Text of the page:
Anyone who takes LUMRYZ should not do anything that requires them to be fully awake or is dangerous, including driving a car, using heavy machinery or flying an airplane, for at least six (6) hours after taking LUMRYZ. Those activities should not be done until you know how LUMRYZ affects you.

Falling asleep quickly, including while standing or while getting up from the bed, has led to falls with injuries that have required some people to be hospitalized.

LUMRYZ can cause serious side effects, including the following:

  • Breathing problems, including slower breathing, trouble breathing and/or short periods of not breathing while sleeping (e.g., sleep apnea). People who already have breathing or lung problems have a higher chance of having breathing problems when they take LUMRYZ.
  • Mental health problems, including confusion, seeing or hearing things that are not real (hallucinations), unusual or disturbing thoughts (abnormal thinking), feeling anxious or upset, depression, thoughts of killing yourself or trying to kill yourself, increased tiredness, feelings of guilt or worthlessness and difficulty concentrating. Tell your doctor if you have or had depression or have tried to harm yourself. Call your doctor right away if you have symptoms of mental health problems or a change in weight or appetite.
  • Sleepwalking. Sleepwalking can cause injuries. Call your doctor if you start sleepwalking.

Tell your doctor if you are on a salt-restricted diet or if you have high blood pressure, heart failure or kidney problems. LUMRYZ contains a lot of sodium (salt) and may not be right for you.

The most common side effects of LUMRYZ in adults include nausea, dizziness, bedwetting, headache and vomiting. Your side effects may increase when you take higher doses of LUMRYZ. LUMRYZ can cause physical dependence and craving for the medicine when it is not taken as directed. These are not all the possible side effects of LUMRYZ.

For more information, ask your doctor or pharmacist. Call your doctor for medical advice about side effects.

You are encouraged to report negative side effects of prescription drugs to the FDA.

Visit www.fda.gov/medwatch, or call 1-800-FDA-1088.

Please see full Prescribing Information, including BOXED Warning.

About Avadel Pharmaceuticals plcAvadel Pharmaceuticals plc (Nasdaq: AVDL) is a biopharmaceutical company focused on transforming medicines to transform lives. Our approach includes applying innovative solutions to the development of medications that address the challenges patients face with current treatment options. Avadel’s commercial product, LUMRYZ, was approved by the U.S. Food & Drug Administration (FDA) as the first and only once-at-bedtime oxybate for the treatment of cataplexy or excessive daytime sleepiness (EDS) in adults with narcolepsy. For more information, please visit www.avadel.com.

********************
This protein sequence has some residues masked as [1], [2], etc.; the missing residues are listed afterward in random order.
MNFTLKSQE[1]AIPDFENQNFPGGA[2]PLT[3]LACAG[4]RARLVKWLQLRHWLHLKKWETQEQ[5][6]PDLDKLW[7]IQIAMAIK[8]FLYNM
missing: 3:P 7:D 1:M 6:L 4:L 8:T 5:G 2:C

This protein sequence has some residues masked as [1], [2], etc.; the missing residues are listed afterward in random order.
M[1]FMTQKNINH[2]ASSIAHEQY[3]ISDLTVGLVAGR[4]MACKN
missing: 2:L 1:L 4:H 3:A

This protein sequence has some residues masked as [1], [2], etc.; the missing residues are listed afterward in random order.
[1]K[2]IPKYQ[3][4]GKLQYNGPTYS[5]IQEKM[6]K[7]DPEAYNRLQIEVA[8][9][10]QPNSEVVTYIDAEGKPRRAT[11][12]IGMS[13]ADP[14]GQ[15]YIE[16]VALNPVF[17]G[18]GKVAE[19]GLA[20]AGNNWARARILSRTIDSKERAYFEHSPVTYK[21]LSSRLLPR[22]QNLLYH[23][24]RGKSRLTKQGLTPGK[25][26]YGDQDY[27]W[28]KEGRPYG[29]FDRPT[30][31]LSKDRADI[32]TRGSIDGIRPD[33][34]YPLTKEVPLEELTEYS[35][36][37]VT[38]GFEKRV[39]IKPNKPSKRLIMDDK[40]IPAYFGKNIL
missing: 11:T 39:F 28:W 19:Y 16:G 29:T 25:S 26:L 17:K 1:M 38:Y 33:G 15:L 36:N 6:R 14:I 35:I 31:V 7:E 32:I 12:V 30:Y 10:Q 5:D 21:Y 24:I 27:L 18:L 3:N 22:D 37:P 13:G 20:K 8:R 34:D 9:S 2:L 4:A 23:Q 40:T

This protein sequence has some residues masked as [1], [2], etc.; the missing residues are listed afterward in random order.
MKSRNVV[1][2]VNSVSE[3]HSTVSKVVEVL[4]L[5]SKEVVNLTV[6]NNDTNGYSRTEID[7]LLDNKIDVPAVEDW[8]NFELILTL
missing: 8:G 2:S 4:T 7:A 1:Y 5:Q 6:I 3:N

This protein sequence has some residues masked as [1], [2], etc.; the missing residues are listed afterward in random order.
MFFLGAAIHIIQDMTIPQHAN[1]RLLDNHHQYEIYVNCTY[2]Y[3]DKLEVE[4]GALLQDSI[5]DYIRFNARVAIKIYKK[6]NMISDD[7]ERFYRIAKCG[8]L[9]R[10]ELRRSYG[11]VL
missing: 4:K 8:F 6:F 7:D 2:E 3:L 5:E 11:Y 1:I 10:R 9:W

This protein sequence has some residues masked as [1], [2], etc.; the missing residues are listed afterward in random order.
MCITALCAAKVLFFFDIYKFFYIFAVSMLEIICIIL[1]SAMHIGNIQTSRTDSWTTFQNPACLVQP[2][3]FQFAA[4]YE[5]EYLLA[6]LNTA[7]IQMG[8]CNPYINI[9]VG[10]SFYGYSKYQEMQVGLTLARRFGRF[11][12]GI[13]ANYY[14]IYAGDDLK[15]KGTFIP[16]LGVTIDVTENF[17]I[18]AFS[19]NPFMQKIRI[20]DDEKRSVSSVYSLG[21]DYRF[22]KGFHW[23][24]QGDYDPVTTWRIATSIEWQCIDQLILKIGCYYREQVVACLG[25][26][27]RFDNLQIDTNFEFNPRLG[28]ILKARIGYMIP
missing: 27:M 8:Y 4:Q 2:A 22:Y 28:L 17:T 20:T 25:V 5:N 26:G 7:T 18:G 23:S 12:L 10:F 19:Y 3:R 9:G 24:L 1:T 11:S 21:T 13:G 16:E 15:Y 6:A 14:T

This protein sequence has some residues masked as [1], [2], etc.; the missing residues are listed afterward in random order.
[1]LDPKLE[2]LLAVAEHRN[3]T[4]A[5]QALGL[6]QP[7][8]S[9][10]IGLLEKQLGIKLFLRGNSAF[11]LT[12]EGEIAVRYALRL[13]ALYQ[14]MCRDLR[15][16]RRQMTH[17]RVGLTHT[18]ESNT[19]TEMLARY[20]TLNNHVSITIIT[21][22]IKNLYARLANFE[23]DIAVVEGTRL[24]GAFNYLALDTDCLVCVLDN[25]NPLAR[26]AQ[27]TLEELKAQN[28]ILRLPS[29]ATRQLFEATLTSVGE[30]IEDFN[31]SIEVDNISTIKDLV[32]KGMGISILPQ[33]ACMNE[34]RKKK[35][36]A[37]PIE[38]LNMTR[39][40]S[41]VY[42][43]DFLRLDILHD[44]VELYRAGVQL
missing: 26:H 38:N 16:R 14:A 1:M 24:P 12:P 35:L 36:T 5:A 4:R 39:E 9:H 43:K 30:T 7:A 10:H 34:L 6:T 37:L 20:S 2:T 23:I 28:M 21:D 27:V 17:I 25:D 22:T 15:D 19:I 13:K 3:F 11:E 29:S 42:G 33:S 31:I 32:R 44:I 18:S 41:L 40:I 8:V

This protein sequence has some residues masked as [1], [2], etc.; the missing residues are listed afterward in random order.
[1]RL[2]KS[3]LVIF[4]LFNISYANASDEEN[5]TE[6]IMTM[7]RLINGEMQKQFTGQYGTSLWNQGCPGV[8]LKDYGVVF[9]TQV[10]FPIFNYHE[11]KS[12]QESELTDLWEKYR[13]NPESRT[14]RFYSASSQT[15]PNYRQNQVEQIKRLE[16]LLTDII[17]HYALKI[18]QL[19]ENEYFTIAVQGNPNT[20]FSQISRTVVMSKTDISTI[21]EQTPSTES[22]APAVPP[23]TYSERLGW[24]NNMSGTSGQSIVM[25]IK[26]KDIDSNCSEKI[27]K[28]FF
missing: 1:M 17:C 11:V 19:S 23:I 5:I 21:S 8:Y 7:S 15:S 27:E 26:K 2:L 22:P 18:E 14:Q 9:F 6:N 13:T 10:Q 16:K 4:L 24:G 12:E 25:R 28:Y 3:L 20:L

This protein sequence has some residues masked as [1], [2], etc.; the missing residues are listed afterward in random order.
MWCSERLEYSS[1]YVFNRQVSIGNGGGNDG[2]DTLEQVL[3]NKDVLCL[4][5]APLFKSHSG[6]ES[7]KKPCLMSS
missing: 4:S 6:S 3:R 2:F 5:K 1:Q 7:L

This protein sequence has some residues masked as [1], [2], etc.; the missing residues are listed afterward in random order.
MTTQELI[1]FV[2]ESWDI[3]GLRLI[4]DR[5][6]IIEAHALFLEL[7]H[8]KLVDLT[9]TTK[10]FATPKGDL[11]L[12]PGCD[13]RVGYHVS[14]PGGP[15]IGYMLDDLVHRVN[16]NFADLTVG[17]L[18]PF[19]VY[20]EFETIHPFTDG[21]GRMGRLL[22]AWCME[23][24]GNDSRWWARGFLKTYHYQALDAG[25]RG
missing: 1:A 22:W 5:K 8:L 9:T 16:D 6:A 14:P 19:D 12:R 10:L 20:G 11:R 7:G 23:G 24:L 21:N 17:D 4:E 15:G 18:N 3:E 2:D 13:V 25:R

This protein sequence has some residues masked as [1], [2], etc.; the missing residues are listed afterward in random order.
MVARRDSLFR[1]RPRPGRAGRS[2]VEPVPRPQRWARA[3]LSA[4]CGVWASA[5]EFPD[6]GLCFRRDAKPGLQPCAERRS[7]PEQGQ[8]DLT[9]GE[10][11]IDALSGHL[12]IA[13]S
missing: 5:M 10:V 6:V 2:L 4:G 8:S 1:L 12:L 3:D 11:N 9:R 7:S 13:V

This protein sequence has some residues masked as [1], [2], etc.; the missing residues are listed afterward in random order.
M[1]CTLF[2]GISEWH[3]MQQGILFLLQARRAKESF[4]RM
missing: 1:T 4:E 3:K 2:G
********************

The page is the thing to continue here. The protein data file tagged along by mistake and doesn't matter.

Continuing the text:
Cautionary Disclosure Regarding Forward-Looking StatementsThis press release includes “forward-looking statements” within the meaning of Section 27A of the Securities Act of 1933 and Section 21E of the Securities Exchange Act of 1934. These forward-looking statements relate to our future expectations, beliefs, plans, strategies, objectives, results, conditions, financial performance, prospects or other events. Such forward-looking statements include, but are not limited to, expectations regarding the potential therapeutic benefit of LUMRYZ and the potential market preference for LUMRYZ. In some cases, forward-looking statements can be identified by the use of words such as “will,” “may,” “could,” “believe,” “expect,” “look forward,” “on track,” “guidance,” “anticipate,” “estimate,” “project,” “next steps” and similar expressions and the negatives thereof (if applicable).

The Company’s forward-looking statements are based on estimates and assumptions that are made within the bounds of our knowledge of our business and operations and that we consider reasonable. However, the Company’s business and operations are subject to significant risks, and, as a result, there can be no assurance that actual results and the results of the company’s business and operations will not differ materially from the results contemplated in such forward-looking statements. Factors that could cause actual results to differ from expectations in the Company’s forward-looking statements include the risks and uncertainties described in the “Risk Factors” section of Part I, Item 1A of the Company’s Annual Report on Form 10-K for the year ended December 31, 2022, which was filed with the Securities and Exchange Commission (SEC) on March 29, 2023, and subsequent SEC filings.

Forward-looking statements speak only as of the date they are made and are not guarantees of future performance. Accordingly, you should not place undue reliance on forward-looking statements. The Company does not undertake any obligation to publicly update or revise our forward-looking statements, except as required by law.

Investor Contact:Courtney TurianoStern Investor Relations, Inc.Courtney.Turiano@sternir.com(212) 698-8687

Media Contact:Lesley StanleyReal Chemistrylestanley@realchemistry.com(609) 273-3162

References*Basseti CLA, Kallweit U, Vignatelli L, et al. European guideline and expert statements on the management of narcolepsy in adults and children. Euro J Neurol. 2012;28(9):2815-2830.